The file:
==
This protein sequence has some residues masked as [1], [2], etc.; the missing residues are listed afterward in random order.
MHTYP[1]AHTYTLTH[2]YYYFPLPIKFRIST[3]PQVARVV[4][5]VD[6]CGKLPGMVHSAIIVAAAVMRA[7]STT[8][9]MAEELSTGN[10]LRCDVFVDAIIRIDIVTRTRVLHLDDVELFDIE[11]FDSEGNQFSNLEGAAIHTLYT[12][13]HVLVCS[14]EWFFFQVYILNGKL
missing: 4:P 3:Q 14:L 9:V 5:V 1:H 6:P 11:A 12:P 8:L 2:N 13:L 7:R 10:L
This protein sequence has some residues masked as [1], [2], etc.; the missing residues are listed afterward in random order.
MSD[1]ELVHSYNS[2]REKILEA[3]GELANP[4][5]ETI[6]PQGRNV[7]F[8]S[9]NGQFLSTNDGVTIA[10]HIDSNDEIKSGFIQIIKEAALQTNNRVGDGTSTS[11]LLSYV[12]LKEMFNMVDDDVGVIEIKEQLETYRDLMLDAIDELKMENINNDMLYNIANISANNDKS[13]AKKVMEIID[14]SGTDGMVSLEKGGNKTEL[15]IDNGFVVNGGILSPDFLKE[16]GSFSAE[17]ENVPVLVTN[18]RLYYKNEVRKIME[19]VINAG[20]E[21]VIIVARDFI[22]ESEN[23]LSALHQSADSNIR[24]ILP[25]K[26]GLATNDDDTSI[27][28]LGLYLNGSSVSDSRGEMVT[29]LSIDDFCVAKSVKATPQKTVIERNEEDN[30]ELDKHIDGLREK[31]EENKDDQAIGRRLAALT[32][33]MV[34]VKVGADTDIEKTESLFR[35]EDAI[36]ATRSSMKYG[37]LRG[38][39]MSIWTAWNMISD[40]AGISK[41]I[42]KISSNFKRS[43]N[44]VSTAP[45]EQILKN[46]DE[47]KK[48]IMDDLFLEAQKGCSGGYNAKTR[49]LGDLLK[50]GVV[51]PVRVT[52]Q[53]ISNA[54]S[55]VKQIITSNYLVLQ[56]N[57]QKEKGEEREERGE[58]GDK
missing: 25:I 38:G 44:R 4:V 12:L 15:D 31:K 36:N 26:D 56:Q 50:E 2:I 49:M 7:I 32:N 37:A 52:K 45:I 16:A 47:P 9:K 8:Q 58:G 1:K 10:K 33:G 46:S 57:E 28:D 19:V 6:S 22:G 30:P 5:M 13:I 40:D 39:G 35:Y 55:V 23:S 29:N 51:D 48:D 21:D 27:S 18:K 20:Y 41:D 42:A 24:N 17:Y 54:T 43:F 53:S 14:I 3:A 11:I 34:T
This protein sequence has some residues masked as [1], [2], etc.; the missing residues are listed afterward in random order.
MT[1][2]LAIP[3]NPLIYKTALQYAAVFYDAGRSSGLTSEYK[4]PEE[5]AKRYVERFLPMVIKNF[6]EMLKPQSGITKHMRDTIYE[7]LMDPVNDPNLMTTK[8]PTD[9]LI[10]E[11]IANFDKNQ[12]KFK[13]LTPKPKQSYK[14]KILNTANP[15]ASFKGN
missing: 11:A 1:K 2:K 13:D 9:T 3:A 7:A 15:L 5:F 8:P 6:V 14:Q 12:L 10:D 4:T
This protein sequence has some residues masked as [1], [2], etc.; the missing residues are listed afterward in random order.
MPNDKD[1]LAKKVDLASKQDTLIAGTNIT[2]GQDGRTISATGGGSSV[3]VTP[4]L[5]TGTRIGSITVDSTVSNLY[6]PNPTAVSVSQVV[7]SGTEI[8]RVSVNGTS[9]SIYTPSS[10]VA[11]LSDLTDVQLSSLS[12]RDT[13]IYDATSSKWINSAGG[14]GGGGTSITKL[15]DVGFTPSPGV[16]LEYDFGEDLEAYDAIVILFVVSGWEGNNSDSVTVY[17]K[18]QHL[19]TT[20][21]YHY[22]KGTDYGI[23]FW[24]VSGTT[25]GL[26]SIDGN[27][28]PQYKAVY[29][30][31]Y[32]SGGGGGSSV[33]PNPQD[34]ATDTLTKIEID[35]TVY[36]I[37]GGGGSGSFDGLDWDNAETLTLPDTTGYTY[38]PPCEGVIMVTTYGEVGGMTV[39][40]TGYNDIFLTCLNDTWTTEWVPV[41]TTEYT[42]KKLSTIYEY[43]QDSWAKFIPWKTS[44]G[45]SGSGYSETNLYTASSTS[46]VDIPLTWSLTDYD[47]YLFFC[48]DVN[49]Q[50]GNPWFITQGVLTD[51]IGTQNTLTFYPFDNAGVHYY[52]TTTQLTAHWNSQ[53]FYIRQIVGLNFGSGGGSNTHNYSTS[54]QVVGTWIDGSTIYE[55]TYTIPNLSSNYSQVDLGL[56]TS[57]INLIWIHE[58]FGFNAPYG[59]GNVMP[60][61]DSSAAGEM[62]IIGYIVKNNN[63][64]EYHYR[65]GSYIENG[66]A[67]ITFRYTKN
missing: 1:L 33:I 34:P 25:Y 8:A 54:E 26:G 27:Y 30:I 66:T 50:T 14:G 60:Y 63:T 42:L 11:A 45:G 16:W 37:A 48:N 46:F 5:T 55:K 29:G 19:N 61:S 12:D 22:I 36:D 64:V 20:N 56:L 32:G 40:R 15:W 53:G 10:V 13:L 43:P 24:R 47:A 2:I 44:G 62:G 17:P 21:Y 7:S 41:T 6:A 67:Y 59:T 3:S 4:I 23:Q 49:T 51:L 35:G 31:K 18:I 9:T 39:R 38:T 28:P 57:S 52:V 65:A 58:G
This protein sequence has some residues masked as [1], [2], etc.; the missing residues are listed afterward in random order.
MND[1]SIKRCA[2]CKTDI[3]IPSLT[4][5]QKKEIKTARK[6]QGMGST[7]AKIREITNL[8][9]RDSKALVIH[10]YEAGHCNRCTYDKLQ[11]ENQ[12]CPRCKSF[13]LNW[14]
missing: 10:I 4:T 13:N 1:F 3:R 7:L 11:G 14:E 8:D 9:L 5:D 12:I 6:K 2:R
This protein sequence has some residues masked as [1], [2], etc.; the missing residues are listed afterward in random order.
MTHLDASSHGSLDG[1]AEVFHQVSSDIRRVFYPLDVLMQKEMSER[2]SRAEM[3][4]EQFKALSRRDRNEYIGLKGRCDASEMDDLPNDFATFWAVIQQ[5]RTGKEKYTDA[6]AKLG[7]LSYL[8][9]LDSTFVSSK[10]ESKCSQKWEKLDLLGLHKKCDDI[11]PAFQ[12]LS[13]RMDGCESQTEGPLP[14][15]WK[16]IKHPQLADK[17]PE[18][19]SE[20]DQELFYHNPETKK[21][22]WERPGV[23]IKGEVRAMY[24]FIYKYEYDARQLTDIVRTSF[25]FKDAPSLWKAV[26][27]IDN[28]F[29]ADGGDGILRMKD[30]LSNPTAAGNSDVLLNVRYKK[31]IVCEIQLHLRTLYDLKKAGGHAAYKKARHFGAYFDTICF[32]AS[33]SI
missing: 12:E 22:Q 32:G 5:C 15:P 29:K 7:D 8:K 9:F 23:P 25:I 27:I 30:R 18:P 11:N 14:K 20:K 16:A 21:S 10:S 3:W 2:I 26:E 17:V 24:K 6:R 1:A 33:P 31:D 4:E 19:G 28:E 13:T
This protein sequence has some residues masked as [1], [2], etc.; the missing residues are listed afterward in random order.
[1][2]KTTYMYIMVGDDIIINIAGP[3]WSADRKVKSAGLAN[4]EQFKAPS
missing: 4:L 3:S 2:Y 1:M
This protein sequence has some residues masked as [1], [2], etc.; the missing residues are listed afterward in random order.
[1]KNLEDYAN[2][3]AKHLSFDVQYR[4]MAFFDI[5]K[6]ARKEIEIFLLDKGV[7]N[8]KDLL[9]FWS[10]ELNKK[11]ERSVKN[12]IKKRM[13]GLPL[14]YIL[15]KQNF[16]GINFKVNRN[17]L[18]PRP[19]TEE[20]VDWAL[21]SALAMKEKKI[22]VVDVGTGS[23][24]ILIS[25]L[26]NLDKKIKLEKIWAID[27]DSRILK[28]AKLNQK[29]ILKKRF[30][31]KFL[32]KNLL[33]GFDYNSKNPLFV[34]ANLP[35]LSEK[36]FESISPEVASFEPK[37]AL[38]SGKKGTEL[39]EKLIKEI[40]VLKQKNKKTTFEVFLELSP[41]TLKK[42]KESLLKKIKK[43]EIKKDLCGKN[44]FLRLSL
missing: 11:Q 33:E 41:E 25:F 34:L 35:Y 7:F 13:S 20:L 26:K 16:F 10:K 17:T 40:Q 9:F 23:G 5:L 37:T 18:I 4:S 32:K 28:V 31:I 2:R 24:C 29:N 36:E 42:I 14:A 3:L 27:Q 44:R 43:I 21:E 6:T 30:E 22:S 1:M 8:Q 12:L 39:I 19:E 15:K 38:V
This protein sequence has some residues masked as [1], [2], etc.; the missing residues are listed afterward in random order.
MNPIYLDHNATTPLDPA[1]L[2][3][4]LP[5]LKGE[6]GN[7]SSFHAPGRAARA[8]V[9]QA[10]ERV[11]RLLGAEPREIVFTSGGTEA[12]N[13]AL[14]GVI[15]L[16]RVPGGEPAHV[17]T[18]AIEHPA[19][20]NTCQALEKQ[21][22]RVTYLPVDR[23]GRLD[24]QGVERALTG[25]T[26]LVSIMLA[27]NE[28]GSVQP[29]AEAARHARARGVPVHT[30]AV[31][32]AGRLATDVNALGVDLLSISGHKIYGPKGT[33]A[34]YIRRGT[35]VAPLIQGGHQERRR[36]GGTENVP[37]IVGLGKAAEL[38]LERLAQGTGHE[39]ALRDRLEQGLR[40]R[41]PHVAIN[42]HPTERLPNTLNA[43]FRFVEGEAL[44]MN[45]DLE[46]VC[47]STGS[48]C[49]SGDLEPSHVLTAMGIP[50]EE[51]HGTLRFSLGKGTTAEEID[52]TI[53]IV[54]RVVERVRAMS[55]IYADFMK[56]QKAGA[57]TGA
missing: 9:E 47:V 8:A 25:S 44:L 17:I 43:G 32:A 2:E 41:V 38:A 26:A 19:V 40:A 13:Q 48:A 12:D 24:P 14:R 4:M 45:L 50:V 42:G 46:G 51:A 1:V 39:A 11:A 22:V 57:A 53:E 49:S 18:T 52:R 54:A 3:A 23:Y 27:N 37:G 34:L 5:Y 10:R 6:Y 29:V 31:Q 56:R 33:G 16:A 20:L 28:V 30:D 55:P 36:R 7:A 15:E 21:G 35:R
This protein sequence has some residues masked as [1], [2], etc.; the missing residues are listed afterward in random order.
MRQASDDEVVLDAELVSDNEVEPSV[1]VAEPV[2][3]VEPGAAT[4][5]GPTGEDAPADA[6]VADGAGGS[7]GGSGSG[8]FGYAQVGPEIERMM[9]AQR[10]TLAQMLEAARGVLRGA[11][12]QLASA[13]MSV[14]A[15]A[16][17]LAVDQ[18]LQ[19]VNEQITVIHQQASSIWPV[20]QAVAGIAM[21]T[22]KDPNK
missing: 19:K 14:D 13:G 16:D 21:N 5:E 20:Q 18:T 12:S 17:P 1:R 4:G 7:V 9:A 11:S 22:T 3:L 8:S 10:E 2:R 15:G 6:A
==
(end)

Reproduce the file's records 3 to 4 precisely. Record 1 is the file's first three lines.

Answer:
This protein sequence has some residues masked as [1], [2], etc.; the missing residues are listed afterward in random order.
MT[1][2]LAIP[3]NPLIYKTALQYAAVFYDAGRSSGLTSEYK[4]PEE[5]AKRYVERFLPMVIKNF[6]EMLKPQSGITKHMRDTIYE[7]LMDPVNDPNLMTTK[8]PTD[9]LI[10]E[11]IANFDKNQ[12]KFK[13]LTPKPKQSYK[14]KILNTANP[15]ASFKGN
missing: 11:A 1:K 2:K 13:D 9:T 3:A 7:A 15:L 5:F 8:P 6:V 14:Q 12:L 10:D 4:T
This protein sequence has some residues masked as [1], [2], etc.; the missing residues are listed afterward in random order.
MPNDKD[1]LAKKVDLASKQDTLIAGTNIT[2]GQDGRTISATGGGSSV[3]VTP[4]L[5]TGTRIGSITVDSTVSNLY[6]PNPTAVSVSQVV[7]SGTEI[8]RVSVNGTS[9]SIYTPSS[10]VA[11]LSDLTDVQLSSLS[12]RDT[13]IYDATSSKWINSAGG[14]GGGGTSITKL[15]DVGFTPSPGV[16]LEYDFGEDLEAYDAIVILFVVSGWEGNNSDSVTVY[17]K[18]QHL[19]TT[20][21]YHY[22]KGTDYGI[23]FW[24]VSGTT[25]GL[26]SIDGN[27][28]PQYKAVY[29][30][31]Y[32]SGGGGGSSV[33]PNPQD[34]ATDTLTKIEID[35]TVY[36]I[37]GGGGSGSFDGLDWDNAETLTLPDTTGYTY[38]PPCEGVIMVTTYGEVGGMTV[39][40]TGYNDIFLTCLNDTWTTEWVPV[41]TTEYT[42]KKLSTIYEY[43]QDSWAKFIPWKTS[44]G[45]SGSGYSETNLYTASSTS[46]VDIPLTWSLTDYD[47]YLFFC[48]DVN[49]Q[50]GNPWFITQGVLTD[51]IGTQNTLTFYPFDNAGVHYY[52]TTTQLTAHWNSQ[53]FYIRQIVGLNFGSGGGSNTHNYSTS[54]QVVGTWIDGSTIYE[55]TYTIPNLSSNYSQVDLGL[56]TS[57]INLIWIHE[58]FGFNAPYG[59]GNVMP[60][61]DSSAAGEM[62]IIGYIVKNNN[63][64]EYHYR[65]GSYIENG[66]A[67]ITFRYTKN
missing: 1:L 33:I 34:P 25:Y 8:A 54:E 26:G 27:Y 30:I 66:T 50:T 14:G 60:Y 63:T 42:L 11:A 45:G 16:W 37:A 48:N 46:F 5:T 55:K 29:G 19:N 61:S 12:D 22:I 36:D 64:V 20:N 56:L 32:G 40:R 15:W 53:G 10:V 13:L 43:P 24:R 47:A 2:I 44:G 62:G 17:P 21:Y 7:S 41:T 6:A 67:Y 59:T 3:S 4:I 23:Q 49:T 51:L 35:G 31:K 18:I 9:T 39:R 38:T 28:P 57:S 52:V 65:A 58:G